The #BecauseofYouth series highlights young environmentalists in MCE’s service area who are leading the fight against climate change. The views, opinions, and beliefs expressed here are not necessarily representative of the views, opinions, and beliefs of MCE as an agency.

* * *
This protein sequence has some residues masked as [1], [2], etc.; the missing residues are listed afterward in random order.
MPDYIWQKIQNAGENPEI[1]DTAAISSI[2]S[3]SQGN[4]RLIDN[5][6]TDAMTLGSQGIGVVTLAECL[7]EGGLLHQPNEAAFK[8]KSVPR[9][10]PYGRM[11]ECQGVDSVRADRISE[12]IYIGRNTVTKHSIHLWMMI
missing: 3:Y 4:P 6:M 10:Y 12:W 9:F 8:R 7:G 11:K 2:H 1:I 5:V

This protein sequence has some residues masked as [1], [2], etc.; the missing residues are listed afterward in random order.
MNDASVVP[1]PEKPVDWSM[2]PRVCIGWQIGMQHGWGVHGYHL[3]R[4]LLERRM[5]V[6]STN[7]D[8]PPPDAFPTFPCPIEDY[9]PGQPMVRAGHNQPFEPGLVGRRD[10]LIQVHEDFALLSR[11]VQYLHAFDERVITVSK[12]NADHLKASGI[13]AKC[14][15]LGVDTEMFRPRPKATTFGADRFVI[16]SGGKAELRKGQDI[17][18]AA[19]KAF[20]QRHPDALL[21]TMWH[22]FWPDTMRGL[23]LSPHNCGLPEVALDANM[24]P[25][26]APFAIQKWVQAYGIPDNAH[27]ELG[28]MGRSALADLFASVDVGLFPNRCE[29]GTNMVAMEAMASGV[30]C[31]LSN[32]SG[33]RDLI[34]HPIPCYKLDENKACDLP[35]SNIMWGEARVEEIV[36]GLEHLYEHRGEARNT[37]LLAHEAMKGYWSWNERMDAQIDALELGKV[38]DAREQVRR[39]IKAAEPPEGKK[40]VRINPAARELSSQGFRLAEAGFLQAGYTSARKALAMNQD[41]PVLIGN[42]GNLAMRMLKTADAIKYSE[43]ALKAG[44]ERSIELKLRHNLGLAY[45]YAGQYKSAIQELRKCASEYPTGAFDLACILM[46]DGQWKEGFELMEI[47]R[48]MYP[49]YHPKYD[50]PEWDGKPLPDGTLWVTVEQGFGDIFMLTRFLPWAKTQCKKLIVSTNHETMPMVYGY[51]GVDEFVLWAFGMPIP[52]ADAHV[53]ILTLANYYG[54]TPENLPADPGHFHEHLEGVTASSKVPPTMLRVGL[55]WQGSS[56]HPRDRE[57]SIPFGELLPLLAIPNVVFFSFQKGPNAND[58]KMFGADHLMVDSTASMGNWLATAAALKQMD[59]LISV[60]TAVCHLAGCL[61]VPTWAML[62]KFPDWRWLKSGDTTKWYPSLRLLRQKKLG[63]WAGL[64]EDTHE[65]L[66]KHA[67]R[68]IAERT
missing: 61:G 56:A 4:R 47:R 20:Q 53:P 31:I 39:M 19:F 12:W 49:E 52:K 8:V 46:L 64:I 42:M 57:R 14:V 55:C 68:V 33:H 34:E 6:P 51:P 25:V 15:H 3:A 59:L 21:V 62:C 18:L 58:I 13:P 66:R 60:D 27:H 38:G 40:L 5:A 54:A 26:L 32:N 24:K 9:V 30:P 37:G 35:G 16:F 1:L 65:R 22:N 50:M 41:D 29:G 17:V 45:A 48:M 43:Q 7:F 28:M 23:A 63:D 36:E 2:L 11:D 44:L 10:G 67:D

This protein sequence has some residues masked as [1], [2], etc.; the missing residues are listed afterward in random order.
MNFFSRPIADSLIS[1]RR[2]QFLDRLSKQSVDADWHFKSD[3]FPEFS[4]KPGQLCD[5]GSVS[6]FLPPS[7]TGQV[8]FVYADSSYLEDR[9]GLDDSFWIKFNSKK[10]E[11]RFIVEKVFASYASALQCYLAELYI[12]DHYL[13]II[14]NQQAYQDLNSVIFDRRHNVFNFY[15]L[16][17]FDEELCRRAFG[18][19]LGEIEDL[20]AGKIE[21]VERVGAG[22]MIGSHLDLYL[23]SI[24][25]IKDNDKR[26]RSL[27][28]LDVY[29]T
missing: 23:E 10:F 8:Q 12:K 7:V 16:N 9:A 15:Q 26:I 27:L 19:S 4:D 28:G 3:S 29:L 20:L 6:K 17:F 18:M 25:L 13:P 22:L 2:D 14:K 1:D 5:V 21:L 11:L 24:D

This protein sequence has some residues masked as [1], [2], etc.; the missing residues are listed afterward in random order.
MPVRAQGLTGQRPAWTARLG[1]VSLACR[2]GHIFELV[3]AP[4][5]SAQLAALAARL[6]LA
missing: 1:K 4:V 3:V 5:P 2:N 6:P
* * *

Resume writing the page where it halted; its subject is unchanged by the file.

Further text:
Kevin Ruano Hernandez is a climate activist from Richmond and senior at Pinole Valley High School. Kevin is a member of the Richmond/San Pablo Steering Committee for the Bay Area Air Quality Management District (Air District) Community Emission Reduction Plan, where he focuses on improving air quality. He is also an advisory member of the Pinole Environment and Sustainability Taskforce and part of several environmental nonprofit organizations. Can you tell us a bit about yourself? I grew up in Richmond and San Pablo. I was introduced to environmentalism through my Career Pathways internship with the Air District. During the internship, I built relationships with local nonprofits like Groundwork Richmond that are fighting for environmental justice. I have since joined many of these organizations as a volunteer and committee member. I am a member of the feminist club, the vice president of the mural preservation society, a member of the African American Student Union and the Health Academy Leadership. I am also the chief editor for my school’s newspaper, and I am on the Pinole Environment and Sustainability Taskforce. It’s great being involved in my own community and having the opportunity to educate myself about environmental issues. Have you seen environmental justice issues in your community? I think most people you meet from Richmond or San Pablo would first mention the local refinery. The pollution from the refinery causes poor air quality that causes health issues, including asthma. The freeways in our community also give off toxic emissions. I want to work toward zero emissions in our community. However difficult, that’s the dream that I have for our future. What takeaways would you give to other young people about environmental work? Being an environmentalist is a lot of work, but there are a lot of positives to it. I get to engage with people and gain new connections and experiences. There are so many opportunities for young people to get involved. If you’re an engaged young person, there’s no doubt that an experienced adult is going to step up to support you and your work. I am so grateful for the connections that I’ve made over the years. What other actions can young people take to make an impact in the fight against climate change? You can do a lot of things, like join a nonprofit, committee, or organization. In Richmond, there are a lot of nonprofit organizations with an emphasis on environmental activism. If that feels like too much, start by educating yourself. Learn how to recycle. Learn new perspectives and environmental ideologies. If you have social media, repost informative posts. Do you have any environmental role models? It’s not a particular person who inspires me, it’s what inspires me. I want to solve these environmental issues not only for myself but also for my community. I’m motivated by achieving a better future for the next generation in Richmond. My role models are the Richmond youth and residents because they inspire me to learn about environmentalism and to work harder every day. I would also like to mention that I attribute all my success to the admin, teachers, and staff at Pinole Valley High School – especially Mr. Kibby Kleiman, Mr. William Heyward, Mr. Ryan Kolb, Ms. Julia Brady, Mr. Armando Botello, Mr. Andrew Wolverton, Ms. Sarah Shokrai, Mr. Johnny Hein, and Mr. Matt Holmes. They believed in me when no one else did.

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